Bryana Joy Johnson is a poet, essayist, and more. I asked her if we could feature The War From Where We Are as a guest post at Story Warren and was delighted when she happily agreed. It certainly sings in harmony with our goal of Kindling Imagination for Kingdom Anticipation. Thanks, Bryana. –Sam
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“In eternity this world will be Troy, I believe, and all that has passed here will be the epic of the universe, the ballad they sing in the streets.”
So writes Marilynne Robinson, in Gilead. If we are among the courtiers of the Kingdom that is coming, this fragile hope of glory should transfigure all our moments, make an epic out of our days. For a day is coming when all will be revealed, all uncovered, all told. The unsung heroes will be sung, the darkly glass will shatter, and everything will be seen exactly as it is.
Into such an existence have we been born – into a state of being that matters everlastingly.
I spoke of this to some young girls recently. We were discussing character, and I am weary of the words that traditionally accompany that one, weary of abstract exhortations that don’t take root in the reason for being. “Character,” I said to them, “is who you are in the story of the world.”
Our characters matter because there is a story, because to be alive is to be a part of a tale of deeds that will be a bit of the lore of the ages to come.
“I wonder if we shall ever be put into songs or tales?” muses Samwise Gamgee, in The Two Towers, just a few hours before his own tale takes a particularly nasty turn. We laugh at him fondly and knowingly. We know, of course, that he is in a story now. We almost wish he could be out of it for a moment and witness the way the world is reading it.
Because the stories are not quite the same thing from the inside. We, looking in on the panorama of The Lord of the Rings, see a tremendous epic, a collage of action, a medley of intertwined adventures. But if you are Samwise Gamgee or Peregrin Took, or Frodo Baggins, you only get to see that story minute by minute, day by day, uncomfortable inconvenience by uncomfortable inconvenience.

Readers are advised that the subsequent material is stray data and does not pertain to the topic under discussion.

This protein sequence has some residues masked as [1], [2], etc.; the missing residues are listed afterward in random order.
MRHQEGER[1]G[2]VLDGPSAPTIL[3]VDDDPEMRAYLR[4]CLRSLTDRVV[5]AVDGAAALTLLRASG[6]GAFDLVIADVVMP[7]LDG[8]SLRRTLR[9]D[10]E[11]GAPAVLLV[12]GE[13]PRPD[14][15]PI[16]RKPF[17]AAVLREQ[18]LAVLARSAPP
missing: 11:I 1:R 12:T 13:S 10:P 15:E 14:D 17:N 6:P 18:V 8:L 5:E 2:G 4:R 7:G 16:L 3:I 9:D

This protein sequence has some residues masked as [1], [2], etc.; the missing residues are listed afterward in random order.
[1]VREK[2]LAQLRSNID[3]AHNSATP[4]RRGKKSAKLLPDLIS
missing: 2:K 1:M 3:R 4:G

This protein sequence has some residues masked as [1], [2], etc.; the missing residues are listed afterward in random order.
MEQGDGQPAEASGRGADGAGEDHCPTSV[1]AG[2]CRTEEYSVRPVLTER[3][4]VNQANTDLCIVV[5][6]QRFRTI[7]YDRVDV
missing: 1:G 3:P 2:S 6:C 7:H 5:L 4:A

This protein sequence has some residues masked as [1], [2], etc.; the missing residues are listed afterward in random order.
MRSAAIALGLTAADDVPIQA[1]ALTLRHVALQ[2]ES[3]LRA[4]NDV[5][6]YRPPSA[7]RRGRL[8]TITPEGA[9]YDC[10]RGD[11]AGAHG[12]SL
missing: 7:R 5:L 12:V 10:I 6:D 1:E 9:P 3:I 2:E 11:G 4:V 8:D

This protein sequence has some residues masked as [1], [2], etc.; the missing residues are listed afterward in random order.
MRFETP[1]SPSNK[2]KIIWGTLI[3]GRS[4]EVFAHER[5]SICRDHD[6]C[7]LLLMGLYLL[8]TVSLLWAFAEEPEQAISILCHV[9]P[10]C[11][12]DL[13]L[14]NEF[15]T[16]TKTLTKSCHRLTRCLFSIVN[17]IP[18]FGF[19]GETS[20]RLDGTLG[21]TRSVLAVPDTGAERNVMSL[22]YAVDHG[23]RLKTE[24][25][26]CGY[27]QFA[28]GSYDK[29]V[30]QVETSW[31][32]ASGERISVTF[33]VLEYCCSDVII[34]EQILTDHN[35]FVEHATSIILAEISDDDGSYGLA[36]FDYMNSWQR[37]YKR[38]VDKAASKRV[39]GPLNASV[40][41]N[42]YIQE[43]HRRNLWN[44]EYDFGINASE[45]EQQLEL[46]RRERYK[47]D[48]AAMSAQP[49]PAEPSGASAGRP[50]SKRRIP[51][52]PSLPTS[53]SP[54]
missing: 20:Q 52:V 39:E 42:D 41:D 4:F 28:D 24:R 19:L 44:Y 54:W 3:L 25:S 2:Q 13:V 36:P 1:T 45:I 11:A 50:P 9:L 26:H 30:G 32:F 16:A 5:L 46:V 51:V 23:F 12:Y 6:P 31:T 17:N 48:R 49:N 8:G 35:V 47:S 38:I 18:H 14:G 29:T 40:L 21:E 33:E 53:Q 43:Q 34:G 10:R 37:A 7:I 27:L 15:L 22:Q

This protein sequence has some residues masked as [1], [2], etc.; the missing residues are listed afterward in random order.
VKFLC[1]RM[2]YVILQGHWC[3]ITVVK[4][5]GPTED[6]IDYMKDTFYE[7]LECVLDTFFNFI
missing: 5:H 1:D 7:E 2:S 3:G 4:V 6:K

One day you might wake up and life might proceed like this:
They made their way slowly and cautiously round the south-western slopes of the hill, and came in a little while to the edge of the Road. There was no sign of the Riders. But even as they were hurrying across they heard far away two cries: a cold voice calling and a cold voice answering. Trembling they sprang forward, and made for the thickets that lay ahead. The land before them sloped away southwards, but it was wild and pathless; bushes and stunted trees grew in dense patches with wide barren spaces in between. The grass was scanty, coarse, and grey; and the leaves in the thickets were faded and falling. It was a cheerless land, and their journey was slow and gloomy. They spoke little as they trudged along. Frodo’s heart was grieved as he watched them walking beside him with their heads down, and their backs bowed under their burdens. Even Strider seemed tired and heavy-hearted.